- The Washington Times - Thursday, April 4, 2002

He has been writing, recording and crooning the songs that make the whole world sing for more than 30 years.
The youthful 56-year-old pop star Barry Manilow continues this mission with his latest international tour, "Live 2002," which will stop off at the MCI Center on Sunday.
"When performing these days, I feel an overwhelming sense of gratitude," says Mr. Manilow on tour in the Midwest. "To be able to continue to make the music I love so dearly for audiences of enthusiastic thousands moves me deeply. I can only hope that I give these beautiful people as much joy as they have given me over the years."
"Live 2002" will combine music from a vast library that dates to 1972, as well as his latest concept album, "Here At The Mayflower" (Concord Records) his first recording of all original material in more than 15 years.
"Here At The Mayflower" marks a new road in Mr. Manilow's travels. He has left the comfortable enclave of his longtime label, Arista Records, to record on the smaller Concord Records Inc., where he says he found new artistic freedom.
"The biggest difference about this album and every other album I ever recorded is that I recorded every single thing by myself, playing every instrument on my computer and engineering my own vocals," Mr. Manilow says.
"There were many talented people who helped me, including guitarist Ken Berry and drummer Vinnie Colaiuta and a small vocal trio that augmented my vocal backgrounds. But overall, this album is all me."
Half of the album's songs are the result of Mr. Manilow reuniting with collaborators from past hits such as Bruce Sussman ("Copacabana") and Enoch Anderson ("I Want To Be Somebody's Baby").
"It took many years to complete, as I took my time with each song and each arrangement, never giving myself any kind of deadline," Mr. Manilow says.
"Recording songs in this manner enabled me to change the actual composition of the songs, the lyrics, the interpretations and the actual structure of each song in ways I have never been able to do."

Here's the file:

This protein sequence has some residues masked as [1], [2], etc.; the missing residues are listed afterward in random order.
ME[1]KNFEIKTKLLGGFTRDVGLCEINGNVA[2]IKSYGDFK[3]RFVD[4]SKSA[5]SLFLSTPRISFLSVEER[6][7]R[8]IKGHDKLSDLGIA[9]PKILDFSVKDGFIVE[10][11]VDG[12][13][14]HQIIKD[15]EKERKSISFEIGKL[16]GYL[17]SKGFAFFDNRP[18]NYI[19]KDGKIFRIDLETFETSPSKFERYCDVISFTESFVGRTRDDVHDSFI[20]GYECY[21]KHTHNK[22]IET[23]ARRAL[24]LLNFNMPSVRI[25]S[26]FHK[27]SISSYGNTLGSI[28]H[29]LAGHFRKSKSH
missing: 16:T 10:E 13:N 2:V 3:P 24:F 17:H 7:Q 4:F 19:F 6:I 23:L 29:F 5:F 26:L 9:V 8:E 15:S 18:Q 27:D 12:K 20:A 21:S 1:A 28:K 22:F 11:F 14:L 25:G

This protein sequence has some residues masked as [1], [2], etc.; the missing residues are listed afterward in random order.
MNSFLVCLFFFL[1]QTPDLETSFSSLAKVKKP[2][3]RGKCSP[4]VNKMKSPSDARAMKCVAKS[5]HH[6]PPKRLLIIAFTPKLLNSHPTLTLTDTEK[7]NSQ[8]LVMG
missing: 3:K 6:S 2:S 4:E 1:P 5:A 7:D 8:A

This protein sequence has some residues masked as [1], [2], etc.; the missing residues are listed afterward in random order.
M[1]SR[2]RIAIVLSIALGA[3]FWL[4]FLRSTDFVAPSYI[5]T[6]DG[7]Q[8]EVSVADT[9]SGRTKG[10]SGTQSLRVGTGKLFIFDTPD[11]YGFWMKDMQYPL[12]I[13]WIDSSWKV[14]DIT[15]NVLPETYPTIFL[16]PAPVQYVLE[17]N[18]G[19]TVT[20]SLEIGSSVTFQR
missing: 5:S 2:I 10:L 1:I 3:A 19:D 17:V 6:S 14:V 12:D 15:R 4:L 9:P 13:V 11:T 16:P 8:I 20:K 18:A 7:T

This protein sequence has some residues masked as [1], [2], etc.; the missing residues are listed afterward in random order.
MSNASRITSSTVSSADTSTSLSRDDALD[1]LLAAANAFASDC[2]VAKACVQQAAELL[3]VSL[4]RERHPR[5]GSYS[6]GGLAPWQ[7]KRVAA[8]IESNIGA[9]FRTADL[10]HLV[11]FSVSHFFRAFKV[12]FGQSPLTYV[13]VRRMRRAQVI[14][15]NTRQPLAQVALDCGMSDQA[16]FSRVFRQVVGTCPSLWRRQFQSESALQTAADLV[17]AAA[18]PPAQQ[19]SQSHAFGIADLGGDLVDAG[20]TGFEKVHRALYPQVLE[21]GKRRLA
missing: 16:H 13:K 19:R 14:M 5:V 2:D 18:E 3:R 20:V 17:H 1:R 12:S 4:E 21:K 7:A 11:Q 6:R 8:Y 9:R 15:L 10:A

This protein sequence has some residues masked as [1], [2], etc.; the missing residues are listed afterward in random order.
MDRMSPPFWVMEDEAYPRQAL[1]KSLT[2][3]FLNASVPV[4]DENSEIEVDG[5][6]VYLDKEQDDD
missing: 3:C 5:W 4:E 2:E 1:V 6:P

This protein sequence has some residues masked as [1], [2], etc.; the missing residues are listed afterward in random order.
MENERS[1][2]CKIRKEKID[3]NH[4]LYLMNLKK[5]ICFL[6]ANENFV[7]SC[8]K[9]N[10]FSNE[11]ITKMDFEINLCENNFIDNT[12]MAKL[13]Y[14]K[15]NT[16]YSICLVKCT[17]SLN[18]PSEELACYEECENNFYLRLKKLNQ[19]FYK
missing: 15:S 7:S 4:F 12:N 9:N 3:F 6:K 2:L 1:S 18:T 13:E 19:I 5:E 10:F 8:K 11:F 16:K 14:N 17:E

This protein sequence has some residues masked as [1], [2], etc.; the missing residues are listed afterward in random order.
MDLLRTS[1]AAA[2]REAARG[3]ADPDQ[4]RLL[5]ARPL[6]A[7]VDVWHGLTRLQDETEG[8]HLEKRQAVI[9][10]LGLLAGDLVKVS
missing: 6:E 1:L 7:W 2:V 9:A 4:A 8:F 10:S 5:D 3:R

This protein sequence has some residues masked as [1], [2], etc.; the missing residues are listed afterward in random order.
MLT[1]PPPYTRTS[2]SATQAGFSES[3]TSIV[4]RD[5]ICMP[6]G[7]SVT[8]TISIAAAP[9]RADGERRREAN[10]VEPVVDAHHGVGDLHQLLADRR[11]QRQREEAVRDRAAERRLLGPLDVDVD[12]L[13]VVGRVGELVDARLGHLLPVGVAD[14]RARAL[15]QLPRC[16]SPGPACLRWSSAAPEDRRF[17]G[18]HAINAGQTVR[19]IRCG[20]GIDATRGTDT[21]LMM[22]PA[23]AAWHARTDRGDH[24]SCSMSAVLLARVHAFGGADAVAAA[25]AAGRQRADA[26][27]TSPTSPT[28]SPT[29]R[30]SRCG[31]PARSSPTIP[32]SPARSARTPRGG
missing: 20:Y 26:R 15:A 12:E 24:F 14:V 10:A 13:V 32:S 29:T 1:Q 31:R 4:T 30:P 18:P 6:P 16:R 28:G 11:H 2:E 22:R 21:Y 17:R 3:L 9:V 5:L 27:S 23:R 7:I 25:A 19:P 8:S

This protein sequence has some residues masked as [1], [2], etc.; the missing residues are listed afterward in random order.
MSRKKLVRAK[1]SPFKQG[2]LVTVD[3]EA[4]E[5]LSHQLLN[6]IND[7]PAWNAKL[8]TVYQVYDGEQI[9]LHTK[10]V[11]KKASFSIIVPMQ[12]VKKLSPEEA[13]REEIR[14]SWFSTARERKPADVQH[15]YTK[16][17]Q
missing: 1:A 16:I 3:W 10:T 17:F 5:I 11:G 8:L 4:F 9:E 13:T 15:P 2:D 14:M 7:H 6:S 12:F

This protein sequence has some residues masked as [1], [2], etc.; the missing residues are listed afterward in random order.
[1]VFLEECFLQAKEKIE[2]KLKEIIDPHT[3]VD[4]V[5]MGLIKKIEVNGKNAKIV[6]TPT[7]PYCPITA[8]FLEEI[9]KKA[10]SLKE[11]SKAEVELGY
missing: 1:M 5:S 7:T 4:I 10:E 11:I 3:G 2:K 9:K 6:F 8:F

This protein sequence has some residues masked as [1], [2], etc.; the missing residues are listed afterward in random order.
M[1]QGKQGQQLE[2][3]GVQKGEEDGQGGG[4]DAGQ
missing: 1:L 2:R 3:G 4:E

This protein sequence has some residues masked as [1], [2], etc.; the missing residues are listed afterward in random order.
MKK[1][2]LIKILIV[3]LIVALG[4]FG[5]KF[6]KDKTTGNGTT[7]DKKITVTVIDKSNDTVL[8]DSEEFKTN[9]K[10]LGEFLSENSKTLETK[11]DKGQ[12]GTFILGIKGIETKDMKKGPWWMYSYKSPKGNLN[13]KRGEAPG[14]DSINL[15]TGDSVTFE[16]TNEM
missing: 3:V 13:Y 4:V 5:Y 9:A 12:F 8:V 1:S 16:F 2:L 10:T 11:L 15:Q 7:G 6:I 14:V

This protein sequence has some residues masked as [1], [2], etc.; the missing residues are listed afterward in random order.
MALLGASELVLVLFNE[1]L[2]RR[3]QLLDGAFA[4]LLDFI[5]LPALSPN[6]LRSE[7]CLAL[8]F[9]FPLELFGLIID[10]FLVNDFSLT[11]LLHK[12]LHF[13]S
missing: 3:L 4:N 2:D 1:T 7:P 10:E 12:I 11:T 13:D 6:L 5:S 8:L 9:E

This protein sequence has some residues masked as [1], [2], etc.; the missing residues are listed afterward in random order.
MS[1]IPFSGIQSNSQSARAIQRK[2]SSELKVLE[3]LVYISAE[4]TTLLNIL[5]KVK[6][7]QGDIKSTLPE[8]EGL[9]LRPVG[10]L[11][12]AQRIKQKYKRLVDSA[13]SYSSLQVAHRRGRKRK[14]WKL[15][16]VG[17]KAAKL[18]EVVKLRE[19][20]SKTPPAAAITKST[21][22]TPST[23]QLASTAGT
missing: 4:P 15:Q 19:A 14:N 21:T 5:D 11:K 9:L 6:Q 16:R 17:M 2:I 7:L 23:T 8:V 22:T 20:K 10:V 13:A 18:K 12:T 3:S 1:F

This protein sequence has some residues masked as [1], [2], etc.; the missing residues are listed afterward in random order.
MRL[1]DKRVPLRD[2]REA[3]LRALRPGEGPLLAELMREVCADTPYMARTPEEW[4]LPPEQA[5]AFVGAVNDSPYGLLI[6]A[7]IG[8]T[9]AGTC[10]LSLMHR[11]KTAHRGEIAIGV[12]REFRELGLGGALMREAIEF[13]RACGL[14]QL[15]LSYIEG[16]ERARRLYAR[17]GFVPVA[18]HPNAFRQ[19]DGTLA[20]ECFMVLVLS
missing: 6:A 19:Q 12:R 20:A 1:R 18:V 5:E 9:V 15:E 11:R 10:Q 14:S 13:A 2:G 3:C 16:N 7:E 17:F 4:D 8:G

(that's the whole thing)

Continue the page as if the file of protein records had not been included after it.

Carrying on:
The album presents vignettes of life in a Brooklyn apartment house, the Mayflower, relating a collection of stories based on its inhabitants. The song styles are as varied as the building's occupants a bit of Broadway, jazz, disco and pop that have all been a part of Mr. Manilow's career.
Song titles correlate with apartment numbers, such as "Apartment 6C: Not What You See," the story of the "oldest couple at the Mayflower, Esther and me." Mr. Manilow wrote the song, and it is a soaring Broadway-inspired memory of youth gone but not forgotten.
The voice of the elevator operator leads listeners on a tour of the old building in four numbers. The work opens with the introspective "Do You Know Who's Livin' Next Door" (a look at the building know-it-all) and goes on to "Freddie Said," "She Should'a Been Mine" and "They Dance," a disco-paced tale of working folks who find the time to celebrate and dance.
This album is true Manilow storytelling from beginning to end.
"The fun of making 'Here At The Mayflower' was being able to create so many varied styles of music," Mr. Manilow says. "It made sense to me. You would find varied personalities in an apartment building, and this CD enabled me to create as many musical styles as I am capable of."
This 27th album of his career joins a musical library that includes 10 releases that hit the platinum mark, which designates 1 million units sold. Mr. Manilow's latest Arista Records offering, the compilation "Ultimate Manilow," reached gold (or 500,000 units sold) within a month of hitting shelves.
"Ultimate Manilow" features all 20 of the songs that reached the No. 1 spot on the Billboard Adult Contemporary and Hot 100 charts from 1974 to '84 including "Mandy," "It's a Miracle," "Tryin' To Get the Feeling Again" and "I Write the Songs."
"Out of all my music, my favorite would have to be "Could It Be Magic," he says. "It is based on the beautiful Prelude in C minor by Chopin. It doesn't get much better than that."
While Mr. Manilow will probably never earn the title of "cool" from music critics, he has earned the respect of a music industry that has seen him succeed with amazing regularity.
The pop star has also received Grammy, Emmy and Tony awards, and was nominated for an Academy Award in 1978 for best song from a motion picture. Albums he has produced for artists such as Bette Midler, Nancy Wilson and Dionne Warwick have also been nominated for Grammys.
His 1983 one-man show on Broadway put him in the Guinness Book of World Records for fastest ticket sales. A crowning achievement will be his induction into the Songwriters Hall of Fame in New York in June.
Mr. Manilow may best be remembered for his 1978 Grammy Award-winning disco-pop song "Copacabana," which not only went gold but contributed to his 1978 album "Even Now" going triple platinum and inspired one of his most flamboyant articles of stagewear.
"I marvel at how my career has continued, despite the worst reviews in show business," Mr. Manilow says, "If I could change anything at all it would be to toss out that stupid Copacabana shirt."

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